The Art of the Concert Poster: Meet the D.C. Artists Who are Taking Music Visuals to Another Level
Concert posters still have a considerable amount of influence when it comes to promoting an event. Creating a design that manages to be both informative and memorable is an artform that few artists can master; they must not only have to capture a specific emotion or attitude, but also need to seamlessly weave in all the important details of a particular show or tour. Going into more detail on the art of the concert poster, we asked some of D.C.’s best artists to share their favorite works and tips to creating a killer design.
All of these amazing artists will be featured in our special pop-up art installation for Sounds of the City Festival’s Mainstage showcase, which takes place on Saturday, March 4. At the show, you’ll get to view all of their best works from the last five years and buy prints directly from the artists. Don’t miss it!
I think one of my favorite posters to design was my pigeon BRNDA poster for Comet Ping Pong. I had a lot of fun with it. Comet gave me a ton of freedom with my designs, so it was easy to experiment and get weird and silly. Right around this time, I was just getting into illustrating my posters with my iPad versus directly using my laptop and trackpad. The transition into hand-drawn posters was cool because it was really different from my original more graphic, shape-driven designs. I was now able to use more lines and create my own textures! The drawing is actually based off a selfie I took while goofing around in Richmond. I then painted the watercolor on my iPad, and hand-lettered the poster. I liked making this one a lot because it allowed me to create something one hundred percent unique to a style I was working on evolving.
I like to design a poster for every show my band(s) play, and my favorite is Drop Electric and Laughing Man at Artisphere. The music and visuals (which were projected onto Artisphere’s dome ceiling) were sort of dark and apocalyptic, so I wanted to make something unsettling and memorable, but with a strong emphasis on type. Part of the process of playing shows is placing posters around the city—I wanted viewers to see the important info right away.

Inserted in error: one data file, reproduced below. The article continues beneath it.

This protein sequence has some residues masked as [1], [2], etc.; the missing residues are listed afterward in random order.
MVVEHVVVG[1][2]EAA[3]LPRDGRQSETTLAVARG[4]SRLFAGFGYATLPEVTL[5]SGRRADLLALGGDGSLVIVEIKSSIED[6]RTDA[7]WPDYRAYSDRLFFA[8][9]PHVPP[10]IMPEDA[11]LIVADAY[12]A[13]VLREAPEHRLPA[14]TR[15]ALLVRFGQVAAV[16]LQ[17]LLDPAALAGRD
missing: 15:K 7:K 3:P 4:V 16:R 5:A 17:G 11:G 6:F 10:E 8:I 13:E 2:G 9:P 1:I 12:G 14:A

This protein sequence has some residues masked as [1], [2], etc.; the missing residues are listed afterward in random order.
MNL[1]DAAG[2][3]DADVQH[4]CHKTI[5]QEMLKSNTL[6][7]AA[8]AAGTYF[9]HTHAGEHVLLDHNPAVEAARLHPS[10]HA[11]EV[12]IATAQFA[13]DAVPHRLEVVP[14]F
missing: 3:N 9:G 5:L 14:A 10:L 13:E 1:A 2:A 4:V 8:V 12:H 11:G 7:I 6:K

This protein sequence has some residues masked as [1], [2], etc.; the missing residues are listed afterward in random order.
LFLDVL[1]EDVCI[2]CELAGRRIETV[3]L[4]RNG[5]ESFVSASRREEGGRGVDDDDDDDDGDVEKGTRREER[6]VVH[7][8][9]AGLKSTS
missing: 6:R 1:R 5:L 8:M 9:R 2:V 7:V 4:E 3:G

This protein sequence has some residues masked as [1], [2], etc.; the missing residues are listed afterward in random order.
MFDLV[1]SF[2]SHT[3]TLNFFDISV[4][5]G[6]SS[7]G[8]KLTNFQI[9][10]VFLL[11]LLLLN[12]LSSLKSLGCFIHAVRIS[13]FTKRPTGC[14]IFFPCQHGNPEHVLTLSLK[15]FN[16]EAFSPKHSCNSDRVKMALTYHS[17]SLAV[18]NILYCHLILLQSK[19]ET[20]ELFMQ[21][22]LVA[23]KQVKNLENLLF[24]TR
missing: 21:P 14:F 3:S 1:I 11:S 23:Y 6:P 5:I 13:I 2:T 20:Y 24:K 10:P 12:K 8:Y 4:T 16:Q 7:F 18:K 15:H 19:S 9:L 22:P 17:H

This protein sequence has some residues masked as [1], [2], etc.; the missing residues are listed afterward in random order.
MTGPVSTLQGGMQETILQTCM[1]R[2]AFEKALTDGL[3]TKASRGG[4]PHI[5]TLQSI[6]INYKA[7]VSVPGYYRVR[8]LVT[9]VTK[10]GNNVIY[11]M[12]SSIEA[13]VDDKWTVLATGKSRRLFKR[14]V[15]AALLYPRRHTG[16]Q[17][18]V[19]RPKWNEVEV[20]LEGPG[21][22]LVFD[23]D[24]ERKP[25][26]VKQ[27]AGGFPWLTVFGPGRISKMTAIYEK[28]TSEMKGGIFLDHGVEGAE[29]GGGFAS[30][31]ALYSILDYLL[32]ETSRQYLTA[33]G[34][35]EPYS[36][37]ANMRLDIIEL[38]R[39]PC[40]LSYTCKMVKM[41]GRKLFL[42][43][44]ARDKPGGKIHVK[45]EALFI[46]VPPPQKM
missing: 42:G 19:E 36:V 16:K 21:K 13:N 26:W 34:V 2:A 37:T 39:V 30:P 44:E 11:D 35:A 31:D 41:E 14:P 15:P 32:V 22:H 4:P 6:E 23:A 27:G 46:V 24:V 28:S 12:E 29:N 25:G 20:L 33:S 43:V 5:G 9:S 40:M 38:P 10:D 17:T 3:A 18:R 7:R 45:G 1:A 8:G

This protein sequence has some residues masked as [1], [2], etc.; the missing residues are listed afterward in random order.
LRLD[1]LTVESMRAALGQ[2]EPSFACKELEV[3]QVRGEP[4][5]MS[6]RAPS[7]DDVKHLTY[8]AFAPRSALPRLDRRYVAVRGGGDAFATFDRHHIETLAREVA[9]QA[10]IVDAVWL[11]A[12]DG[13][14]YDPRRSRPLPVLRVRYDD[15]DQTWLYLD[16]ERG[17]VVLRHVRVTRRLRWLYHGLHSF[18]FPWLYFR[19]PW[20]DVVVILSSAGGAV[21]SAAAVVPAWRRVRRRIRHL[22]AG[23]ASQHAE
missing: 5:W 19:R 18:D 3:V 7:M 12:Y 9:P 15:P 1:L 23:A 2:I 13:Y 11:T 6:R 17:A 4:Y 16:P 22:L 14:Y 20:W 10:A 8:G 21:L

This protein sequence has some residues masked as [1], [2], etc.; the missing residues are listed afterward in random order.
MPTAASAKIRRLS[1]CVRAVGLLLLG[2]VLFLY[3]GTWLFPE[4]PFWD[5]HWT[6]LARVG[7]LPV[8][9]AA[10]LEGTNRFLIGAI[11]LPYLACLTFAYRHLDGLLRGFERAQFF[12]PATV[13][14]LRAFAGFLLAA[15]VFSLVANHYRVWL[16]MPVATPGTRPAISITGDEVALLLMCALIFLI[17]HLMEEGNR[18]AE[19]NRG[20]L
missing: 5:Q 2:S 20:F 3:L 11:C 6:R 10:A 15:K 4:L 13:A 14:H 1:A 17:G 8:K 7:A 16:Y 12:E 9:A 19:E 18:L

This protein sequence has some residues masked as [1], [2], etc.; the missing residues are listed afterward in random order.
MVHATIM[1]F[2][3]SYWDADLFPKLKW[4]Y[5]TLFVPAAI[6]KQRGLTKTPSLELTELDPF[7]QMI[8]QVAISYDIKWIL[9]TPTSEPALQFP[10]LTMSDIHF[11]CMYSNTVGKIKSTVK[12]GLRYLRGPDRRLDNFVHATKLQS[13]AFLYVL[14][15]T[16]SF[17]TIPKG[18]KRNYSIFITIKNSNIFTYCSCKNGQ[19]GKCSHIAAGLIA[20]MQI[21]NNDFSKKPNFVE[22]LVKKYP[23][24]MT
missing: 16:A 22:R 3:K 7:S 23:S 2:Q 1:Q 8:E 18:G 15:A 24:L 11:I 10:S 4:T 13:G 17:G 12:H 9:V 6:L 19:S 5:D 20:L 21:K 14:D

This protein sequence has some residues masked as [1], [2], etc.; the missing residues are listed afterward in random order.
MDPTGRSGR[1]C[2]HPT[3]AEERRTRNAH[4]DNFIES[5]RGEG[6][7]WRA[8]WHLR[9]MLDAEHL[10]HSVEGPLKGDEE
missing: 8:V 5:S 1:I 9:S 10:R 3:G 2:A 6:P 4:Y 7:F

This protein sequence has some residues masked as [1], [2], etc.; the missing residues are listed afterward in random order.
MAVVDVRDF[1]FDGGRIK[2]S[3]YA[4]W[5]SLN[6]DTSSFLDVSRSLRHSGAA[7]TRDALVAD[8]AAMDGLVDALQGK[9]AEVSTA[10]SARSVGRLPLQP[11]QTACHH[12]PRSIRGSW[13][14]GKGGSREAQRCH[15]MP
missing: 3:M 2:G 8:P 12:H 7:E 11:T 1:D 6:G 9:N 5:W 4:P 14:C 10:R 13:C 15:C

My process: I started with taking photos of moss, cement, wood, and other patterns I came across. These became the main background texture. After that, I sketched my initial idea for the character/creature, which I recreated in collage by fiendishly searching the internet for images that matched my sketch, digitally cut them up, colorized them, blended the layers, etc. Next, I laid out the type and played with composition.
I love how this poster came out—but it also reminds me of what we (Drop Electric), Laughing Man and From Block2Block accomplished with the Artisphere show. I’m very proud to have been a part of it!
My favorite flyer thus far has been on January 21, 2017 at Comet Ping Pong. Due to the severity of their security situation, unfortunately Comet was unable to use the initial flyer I made (which was based off a Sue Coe piece commenting on Reagan from 1984). January 21 was the day of the Women’s March, so I wanted to make something that was politically charged; this flyer was my appropriated response to our current administration. Donald Trump’s laundry list of racism, sexism, homophobia, xenophobia and Islamophobia have served as Exhibit A in the case against his fitness for the presidency. Apparently, America is unable to learn from its former appalling historical mistakes. SAD!
I think each design sort of becomes my baby a little bit while I’m working on it. One I’m particularly fond of is a poster I did for my band Vinny Vegas when they played with MeWithoutYou at the Depot in York, PA. It was my first time getting to do work for a much bigger band, and one I’ve looked up to for a long time. I also got to create all the elements by hand, which I think was a bit of a launching point to the style I use for a lot of my designs today.
Jeffrey Everett (Rockets are Red)
I have always believed my latest creations are my favorite. It is hard for me to want to look at older pieces or to be precious about my work, as I usually see all my flaws and screw ups. I am really happy with my latest posters for The Bouncing Souls. Both posters come from a way of coping with these times of unrest. I feel, when stressed, I react in two ways: I either retreat and take solace with myself, book, and music or I get belligerent as FUCK, call people out non-stop, flip-off the jerks, and give the aggression two-times back; as Joe Strummer sang.
The Bouncing Souls are like that for me. I have been drawing this woman for the last seven years for this band that I love. I saw the last two posters as my response to the Trump administration. First, we take time to heal and recover from this illegitimate clown and all the bigotry he brings. We remind ourselves there are good and beautiful things still around us. Then we get back to work to make the world a better place. The second piece intentionally had a pussy cat in there to honor the Women’s March. I hope this poster gave a little comfort to those still reeling from the election and reminds them that even though we all seem small there are literally millions more of us than them.